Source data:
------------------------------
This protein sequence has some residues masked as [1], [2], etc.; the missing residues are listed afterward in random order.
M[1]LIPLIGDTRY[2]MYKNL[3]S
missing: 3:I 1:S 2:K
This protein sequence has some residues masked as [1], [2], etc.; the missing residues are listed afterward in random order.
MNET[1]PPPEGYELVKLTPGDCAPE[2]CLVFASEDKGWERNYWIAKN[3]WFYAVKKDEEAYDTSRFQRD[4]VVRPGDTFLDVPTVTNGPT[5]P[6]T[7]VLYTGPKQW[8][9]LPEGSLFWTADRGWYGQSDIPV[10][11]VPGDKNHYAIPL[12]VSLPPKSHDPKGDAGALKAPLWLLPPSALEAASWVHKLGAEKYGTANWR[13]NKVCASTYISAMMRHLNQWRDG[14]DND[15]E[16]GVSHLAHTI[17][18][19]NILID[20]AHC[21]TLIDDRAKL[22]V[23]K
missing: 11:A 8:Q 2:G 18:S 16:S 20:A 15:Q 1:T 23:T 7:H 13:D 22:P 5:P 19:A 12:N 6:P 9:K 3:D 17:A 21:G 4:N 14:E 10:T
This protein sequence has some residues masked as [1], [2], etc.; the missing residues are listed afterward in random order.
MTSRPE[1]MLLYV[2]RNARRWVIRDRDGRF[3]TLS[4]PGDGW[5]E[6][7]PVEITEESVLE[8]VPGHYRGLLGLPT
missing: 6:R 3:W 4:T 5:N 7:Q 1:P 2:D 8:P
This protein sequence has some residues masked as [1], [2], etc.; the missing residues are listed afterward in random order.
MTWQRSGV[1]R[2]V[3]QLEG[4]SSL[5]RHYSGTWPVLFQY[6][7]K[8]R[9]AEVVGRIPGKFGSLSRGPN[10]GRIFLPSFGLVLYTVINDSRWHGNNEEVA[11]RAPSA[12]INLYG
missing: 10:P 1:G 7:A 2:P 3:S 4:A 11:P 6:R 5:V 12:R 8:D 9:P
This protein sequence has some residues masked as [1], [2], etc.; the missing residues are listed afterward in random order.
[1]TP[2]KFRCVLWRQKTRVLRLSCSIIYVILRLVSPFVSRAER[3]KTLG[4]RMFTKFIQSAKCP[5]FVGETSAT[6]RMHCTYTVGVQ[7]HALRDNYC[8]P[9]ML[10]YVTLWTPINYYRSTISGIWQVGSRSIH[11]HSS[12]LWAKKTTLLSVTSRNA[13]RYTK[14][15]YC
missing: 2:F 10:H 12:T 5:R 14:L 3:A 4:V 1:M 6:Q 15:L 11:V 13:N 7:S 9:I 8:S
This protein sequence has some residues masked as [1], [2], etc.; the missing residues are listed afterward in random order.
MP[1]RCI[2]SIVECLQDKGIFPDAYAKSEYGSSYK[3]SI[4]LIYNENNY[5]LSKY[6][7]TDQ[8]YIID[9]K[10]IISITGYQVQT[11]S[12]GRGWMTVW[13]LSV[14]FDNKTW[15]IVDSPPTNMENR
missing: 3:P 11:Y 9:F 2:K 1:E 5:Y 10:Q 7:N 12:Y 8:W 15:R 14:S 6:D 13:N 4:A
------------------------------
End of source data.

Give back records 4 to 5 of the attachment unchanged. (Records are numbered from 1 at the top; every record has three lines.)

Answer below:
This protein sequence has some residues masked as [1], [2], etc.; the missing residues are listed afterward in random order.
MTWQRSGV[1]R[2]V[3]QLEG[4]SSL[5]RHYSGTWPVLFQY[6][7]K[8]R[9]AEVVGRIPGKFGSLSRGPN[10]GRIFLPSFGLVLYTVINDSRWHGNNEEVA[11]RAPSA[12]INLYG
missing: 10:P 1:G 7:A 2:P 3:S 4:A 11:P 6:R 5:V 12:R 8:D 9:P
This protein sequence has some residues masked as [1], [2], etc.; the missing residues are listed afterward in random order.
[1]TP[2]KFRCVLWRQKTRVLRLSCSIIYVILRLVSPFVSRAER[3]KTLG[4]RMFTKFIQSAKCP[5]FVGETSAT[6]RMHCTYTVGVQ[7]HALRDNYC[8]P[9]ML[10]YVTLWTPINYYRSTISGIWQVGSRSIH[11]HSS[12]LWAKKTTLLSVTSRNA[13]RYTK[14][15]YC
missing: 2:F 10:H 12:T 5:R 14:L 3:A 4:V 1:M 6:Q 15:L 11:V 13:N 7:S 9:I 8:S